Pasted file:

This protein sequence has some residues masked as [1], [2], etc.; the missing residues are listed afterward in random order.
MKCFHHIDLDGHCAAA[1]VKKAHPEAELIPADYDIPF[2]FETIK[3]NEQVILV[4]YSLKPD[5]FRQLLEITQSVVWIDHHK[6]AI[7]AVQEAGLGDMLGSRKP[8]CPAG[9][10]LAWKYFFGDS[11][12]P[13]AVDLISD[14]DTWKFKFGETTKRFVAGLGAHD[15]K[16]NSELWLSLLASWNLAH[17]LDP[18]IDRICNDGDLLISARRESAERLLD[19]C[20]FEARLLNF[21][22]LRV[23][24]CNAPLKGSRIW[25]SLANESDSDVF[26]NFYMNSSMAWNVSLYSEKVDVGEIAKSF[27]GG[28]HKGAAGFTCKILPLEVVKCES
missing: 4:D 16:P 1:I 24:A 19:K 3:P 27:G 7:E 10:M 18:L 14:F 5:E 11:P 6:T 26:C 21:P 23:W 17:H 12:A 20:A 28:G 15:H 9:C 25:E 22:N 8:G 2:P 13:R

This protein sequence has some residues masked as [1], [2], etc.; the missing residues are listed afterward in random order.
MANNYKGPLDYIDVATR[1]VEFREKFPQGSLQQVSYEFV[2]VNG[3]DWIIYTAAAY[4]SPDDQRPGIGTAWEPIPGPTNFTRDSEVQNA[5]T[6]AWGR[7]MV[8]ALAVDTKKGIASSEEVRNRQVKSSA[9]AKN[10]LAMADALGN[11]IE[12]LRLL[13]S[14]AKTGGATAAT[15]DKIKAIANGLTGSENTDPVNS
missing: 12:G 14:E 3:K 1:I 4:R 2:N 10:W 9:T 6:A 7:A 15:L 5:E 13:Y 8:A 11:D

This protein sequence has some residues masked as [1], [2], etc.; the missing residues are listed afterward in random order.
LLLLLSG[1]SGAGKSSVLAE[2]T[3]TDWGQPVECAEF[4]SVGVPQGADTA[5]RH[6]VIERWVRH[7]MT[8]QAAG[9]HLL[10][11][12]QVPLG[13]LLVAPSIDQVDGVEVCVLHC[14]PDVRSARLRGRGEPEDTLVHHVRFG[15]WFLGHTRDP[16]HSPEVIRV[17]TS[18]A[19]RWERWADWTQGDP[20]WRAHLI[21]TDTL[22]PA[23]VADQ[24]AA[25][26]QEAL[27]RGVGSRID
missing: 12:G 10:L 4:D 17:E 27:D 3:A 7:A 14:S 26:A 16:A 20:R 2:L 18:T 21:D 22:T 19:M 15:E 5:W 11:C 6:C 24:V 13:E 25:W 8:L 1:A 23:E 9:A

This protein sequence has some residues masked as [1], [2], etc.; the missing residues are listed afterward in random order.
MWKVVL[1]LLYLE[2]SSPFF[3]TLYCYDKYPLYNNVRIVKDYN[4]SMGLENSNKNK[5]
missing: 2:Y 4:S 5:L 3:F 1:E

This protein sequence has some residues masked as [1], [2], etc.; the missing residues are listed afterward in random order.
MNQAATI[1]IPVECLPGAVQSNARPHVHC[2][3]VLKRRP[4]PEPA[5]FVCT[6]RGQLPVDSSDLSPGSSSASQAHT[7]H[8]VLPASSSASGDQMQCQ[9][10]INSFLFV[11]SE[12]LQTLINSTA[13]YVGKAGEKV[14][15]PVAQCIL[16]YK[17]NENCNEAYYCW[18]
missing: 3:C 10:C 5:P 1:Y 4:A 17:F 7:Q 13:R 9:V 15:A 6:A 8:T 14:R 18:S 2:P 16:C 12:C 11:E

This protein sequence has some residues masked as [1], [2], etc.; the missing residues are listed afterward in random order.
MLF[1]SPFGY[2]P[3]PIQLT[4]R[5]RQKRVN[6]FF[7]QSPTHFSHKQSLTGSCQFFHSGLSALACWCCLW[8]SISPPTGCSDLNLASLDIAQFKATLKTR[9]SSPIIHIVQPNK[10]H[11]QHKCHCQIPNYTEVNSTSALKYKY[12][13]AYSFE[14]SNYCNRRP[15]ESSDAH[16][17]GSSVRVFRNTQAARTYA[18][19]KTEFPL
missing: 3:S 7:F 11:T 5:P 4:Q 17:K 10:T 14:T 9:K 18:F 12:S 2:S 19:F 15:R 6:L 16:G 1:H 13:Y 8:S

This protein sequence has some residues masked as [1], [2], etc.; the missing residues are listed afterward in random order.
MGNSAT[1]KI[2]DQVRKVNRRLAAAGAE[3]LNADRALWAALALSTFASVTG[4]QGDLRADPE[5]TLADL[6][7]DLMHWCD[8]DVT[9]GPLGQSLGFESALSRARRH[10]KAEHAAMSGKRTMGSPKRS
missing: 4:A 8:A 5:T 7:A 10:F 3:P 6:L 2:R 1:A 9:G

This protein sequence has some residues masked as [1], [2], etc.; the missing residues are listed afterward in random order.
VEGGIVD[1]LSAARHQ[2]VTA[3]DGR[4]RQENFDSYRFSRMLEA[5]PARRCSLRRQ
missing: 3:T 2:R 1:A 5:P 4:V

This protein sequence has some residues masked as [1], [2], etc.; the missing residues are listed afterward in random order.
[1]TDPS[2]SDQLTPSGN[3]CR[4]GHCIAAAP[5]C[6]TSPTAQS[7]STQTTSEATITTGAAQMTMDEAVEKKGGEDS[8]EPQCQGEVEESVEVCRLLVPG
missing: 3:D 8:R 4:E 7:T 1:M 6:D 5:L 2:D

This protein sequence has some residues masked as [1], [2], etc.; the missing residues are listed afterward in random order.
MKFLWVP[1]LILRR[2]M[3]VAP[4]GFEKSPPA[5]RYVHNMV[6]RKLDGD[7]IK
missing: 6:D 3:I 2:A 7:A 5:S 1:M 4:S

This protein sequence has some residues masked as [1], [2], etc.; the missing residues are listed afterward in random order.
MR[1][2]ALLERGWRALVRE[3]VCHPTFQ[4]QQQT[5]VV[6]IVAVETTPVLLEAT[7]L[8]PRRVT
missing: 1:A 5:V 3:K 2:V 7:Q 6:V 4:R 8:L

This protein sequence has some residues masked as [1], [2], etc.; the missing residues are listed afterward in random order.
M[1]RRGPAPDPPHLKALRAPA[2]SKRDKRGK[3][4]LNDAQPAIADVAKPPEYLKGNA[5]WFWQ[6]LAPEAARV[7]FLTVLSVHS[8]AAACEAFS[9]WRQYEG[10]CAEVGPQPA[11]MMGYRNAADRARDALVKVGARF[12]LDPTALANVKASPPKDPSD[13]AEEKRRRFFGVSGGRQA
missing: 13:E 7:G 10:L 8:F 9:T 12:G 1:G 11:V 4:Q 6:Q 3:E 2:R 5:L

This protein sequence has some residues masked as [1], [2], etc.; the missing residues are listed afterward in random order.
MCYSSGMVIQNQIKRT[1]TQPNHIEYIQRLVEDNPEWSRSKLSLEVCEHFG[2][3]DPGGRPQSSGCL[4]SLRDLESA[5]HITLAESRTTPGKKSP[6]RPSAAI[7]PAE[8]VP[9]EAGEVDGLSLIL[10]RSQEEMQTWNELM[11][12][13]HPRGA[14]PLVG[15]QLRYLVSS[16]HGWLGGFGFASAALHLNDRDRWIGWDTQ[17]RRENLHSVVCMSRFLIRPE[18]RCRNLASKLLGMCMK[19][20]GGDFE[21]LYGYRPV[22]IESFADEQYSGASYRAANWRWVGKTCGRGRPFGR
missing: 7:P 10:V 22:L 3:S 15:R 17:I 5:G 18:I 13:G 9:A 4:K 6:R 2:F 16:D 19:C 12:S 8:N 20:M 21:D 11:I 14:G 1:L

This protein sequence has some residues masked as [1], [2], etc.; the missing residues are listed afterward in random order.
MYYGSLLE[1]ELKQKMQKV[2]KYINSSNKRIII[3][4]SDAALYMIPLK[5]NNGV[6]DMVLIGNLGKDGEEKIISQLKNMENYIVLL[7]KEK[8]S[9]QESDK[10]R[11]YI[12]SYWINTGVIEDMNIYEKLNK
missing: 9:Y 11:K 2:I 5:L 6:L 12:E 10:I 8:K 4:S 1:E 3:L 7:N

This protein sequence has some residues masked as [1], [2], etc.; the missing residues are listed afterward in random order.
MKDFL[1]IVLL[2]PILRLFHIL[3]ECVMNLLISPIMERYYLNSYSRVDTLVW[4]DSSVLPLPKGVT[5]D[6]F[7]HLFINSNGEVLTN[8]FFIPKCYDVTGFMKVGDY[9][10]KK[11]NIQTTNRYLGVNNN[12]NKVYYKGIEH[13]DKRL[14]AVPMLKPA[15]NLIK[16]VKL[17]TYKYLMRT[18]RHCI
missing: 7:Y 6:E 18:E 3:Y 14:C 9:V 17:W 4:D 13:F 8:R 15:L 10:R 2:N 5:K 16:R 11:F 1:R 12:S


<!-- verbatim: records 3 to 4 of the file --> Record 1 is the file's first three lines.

This protein sequence has some residues masked as [1], [2], etc.; the missing residues are listed afterward in random order.
LLLLLSG[1]SGAGKSSVLAE[2]T[3]TDWGQPVECAEF[4]SVGVPQGADTA[5]RH[6]VIERWVRH[7]MT[8]QAAG[9]HLL[10][11][12]QVPLG[13]LLVAPSIDQVDGVEVCVLHC[14]PDVRSARLRGRGEPEDTLVHHVRFG[15]WFLGHTRDP[16]HSPEVIRV[17]TS[18]A[19]RWERWADWTQGDP[20]WRAHLI[21]TDTL[22]PA[23]VADQ[24]AA[25][26]QEAL[27]RGVGSRID
missing: 12:G 10:L 4:D 17:E 27:D 3:A 7:A 14:S 26:A 16:A 20:R 2:L 18:T 21:D 22:T 19:M 15:E 5:W 11:C 6:C 24:V 13:E 25:W 8:L 1:A 23:E 9:A

This protein sequence has some residues masked as [1], [2], etc.; the missing residues are listed afterward in random order.
MWKVVL[1]LLYLE[2]SSPFF[3]TLYCYDKYPLYNNVRIVKDYN[4]SMGLENSNKNK[5]
missing: 2:Y 4:S 5:L 3:F 1:E